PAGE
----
FanHouse's resident referee will chime in weekly with thoughts on major topics relating to officiating. We call it The Zebra Report. Matt Snyder is a high school official with eight years experience. While this is like a third-year resident critiquing the work of a world-renowned surgeon, it's still better than someone who has never worn the stripes.
- The Troy Polamalu
. This has been covered everywhere. There's no real need to rehash it much. With an illegal forward pass, as long as it didn't hit the ground, the Steelers should have been able to either accept the penalty or the result of the play (which would have meant declining the penalty). Obviously, they'd take the result of the play since it was a touchdown.
This isn't an official speaking, but a fan of the sport and a fantasy football analyst: Why can't the NFL just put the points on the board? Seriously, they discovered the error just minutes -- if not seconds -- after the game ended. Stats are adjusted during the next week from time to time in the NFL. The outcome of the game was not affected, so this is adjust a stat. What's the big deal?
- Unnecessary roughness called on Bills late in the game against Browns for pushing James Harrison out of bounds. Tony Kornheiser and Ron Jaworski were up in arms about this call, and their stance was unfounded. Both were saying that the runner's last step was in-bounds. That doesn't mean anything. Harrison was clearly heading out of bounds on purpose, and the Buffalo defender hit him with quite a bit of force as he was passing over the line. At the point where Harrison was contacted, there was no possible way he could have stopped himself from going out of bounds. There's no threat of a cut-back, or more yardage, so you cannot contact him. Part of a defenders job -- and we've gone over this before -- is to know where the sidelines are. That's a 15 yard penalty in every league.
- Devin Hester knocked out of bounds into a Packers player and knocked down, draws a 15 yard penalty. It's hard for me to separate my bias here -- being an avid Bears fan -- but I thought this was the correct call. Just hear me out, Packers fans, before jumping down my throat. The players lined up on the sidelines are generally supposed to protect players when they are thrown out of bounds, not knock them down. Troy Aikman -- who was announcing the game -- said something like, "he got penalized for protecting himself." Did he really, though? He extended his forearm. Could he not have tried to catch and hold Hester up on his feet? Here's my real question: What if it was a teammate? Would this player really have extended a forearm and knocked Ryan Grant to the ground? I doubt it. I'm guessing a bear-hug would have been the result. That's the real issue. This seemed like an opposing player just getting in an extra blow for no reason.
On the same play, the announcers also wanted hands to the face on Hester for an attempted stiff-arm. It did seem like he got under the facemask a bit and pushed the defenders head up just a tad. I could have seen a call on this, but a no-call wasn't awful because he didn't gain an advantage and wasn't putting the defender in serious physical danger. Borderline call/no call, and either way would have been acceptable to me.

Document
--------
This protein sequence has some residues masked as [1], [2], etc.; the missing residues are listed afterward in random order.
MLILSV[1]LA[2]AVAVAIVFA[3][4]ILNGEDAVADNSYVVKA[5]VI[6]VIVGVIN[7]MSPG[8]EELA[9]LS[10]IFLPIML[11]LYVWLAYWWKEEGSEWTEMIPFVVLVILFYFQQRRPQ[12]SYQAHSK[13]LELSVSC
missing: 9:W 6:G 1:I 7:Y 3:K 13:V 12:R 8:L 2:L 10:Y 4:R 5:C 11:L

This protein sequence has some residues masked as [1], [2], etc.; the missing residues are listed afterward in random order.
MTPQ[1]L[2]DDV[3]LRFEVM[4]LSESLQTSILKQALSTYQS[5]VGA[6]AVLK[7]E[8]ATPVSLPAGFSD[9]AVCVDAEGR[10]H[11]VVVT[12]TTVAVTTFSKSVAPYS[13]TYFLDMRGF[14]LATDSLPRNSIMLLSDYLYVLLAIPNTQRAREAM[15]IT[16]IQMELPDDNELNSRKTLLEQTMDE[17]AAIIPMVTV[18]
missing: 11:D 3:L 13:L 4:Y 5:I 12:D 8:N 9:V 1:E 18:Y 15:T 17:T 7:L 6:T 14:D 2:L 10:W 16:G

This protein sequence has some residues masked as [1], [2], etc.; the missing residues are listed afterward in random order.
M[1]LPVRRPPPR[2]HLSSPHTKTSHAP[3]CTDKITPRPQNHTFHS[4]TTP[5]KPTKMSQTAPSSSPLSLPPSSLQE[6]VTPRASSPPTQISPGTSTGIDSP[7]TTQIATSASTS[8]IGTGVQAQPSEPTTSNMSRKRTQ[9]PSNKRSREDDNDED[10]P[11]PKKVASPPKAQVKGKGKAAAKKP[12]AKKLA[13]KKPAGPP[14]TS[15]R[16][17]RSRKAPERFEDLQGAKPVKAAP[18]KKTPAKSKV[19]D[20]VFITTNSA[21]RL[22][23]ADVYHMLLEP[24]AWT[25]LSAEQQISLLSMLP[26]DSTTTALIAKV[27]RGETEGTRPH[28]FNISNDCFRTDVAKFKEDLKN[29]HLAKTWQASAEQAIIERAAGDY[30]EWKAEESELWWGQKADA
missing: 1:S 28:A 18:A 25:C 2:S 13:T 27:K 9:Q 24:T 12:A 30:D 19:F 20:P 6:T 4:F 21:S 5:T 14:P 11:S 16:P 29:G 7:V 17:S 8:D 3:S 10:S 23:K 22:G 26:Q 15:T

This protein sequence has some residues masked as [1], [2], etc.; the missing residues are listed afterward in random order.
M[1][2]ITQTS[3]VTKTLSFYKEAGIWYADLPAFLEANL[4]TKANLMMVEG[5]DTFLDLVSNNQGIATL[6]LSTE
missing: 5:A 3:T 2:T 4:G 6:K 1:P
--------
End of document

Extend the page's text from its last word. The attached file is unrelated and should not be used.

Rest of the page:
"It might be a bit late to answer this question, but in the Cowboys-Redskins game, there was a punt by the 'Skins that appeared to be downed at the one but was then deemed to be a touchback because the ball touched the player when he down on the field and on the goal line. I'm just wondering what the rules are concerning this because I thought the ref blew the call. I believe the 'Skin's player was Cartwright and he grabbed the ball and then lost control before crossing the goal line. The ball then hit another Redskin and was deflected into Cartwright's back as he lay on the goal line, which is apparently why the ref called it a touchback.
I'm wondering why this would be the case, wouldn't the ball be considered downed upon the initial contact? If not, why would the punting team not pull the same type of thing at the 10 yard line, intentionally grab and fumble the ball all the way back to the 5 or 1? Obviously it wouldn't be easy to do, but what I'm getting at is that it seems that Redskins player "advanced" the ball unintentionally, and it ended up costing the team a great deal of field position. But would the call have been the same if Cartwright had touched, fumbled the ball at the 5 and then it ended up bouncing into his back at the 1? There really should be no difference, but I have a feeling that in the second scenario, the refs would have spotted the ball at the 5."
The reference point here is called "first touching." Basically, there's a first touching spot, which the back judge is required to bean-bag (I'm not sure if you can ever see the NFL officials do it on TV), and then a final spot, where the ball ends up. The receiving team has the choice as to which spot they can accept. Obviously, if the final spot is a touchback and first touching is inside the five, the officials don't even bother asking the team because it's obvious where they'll want it.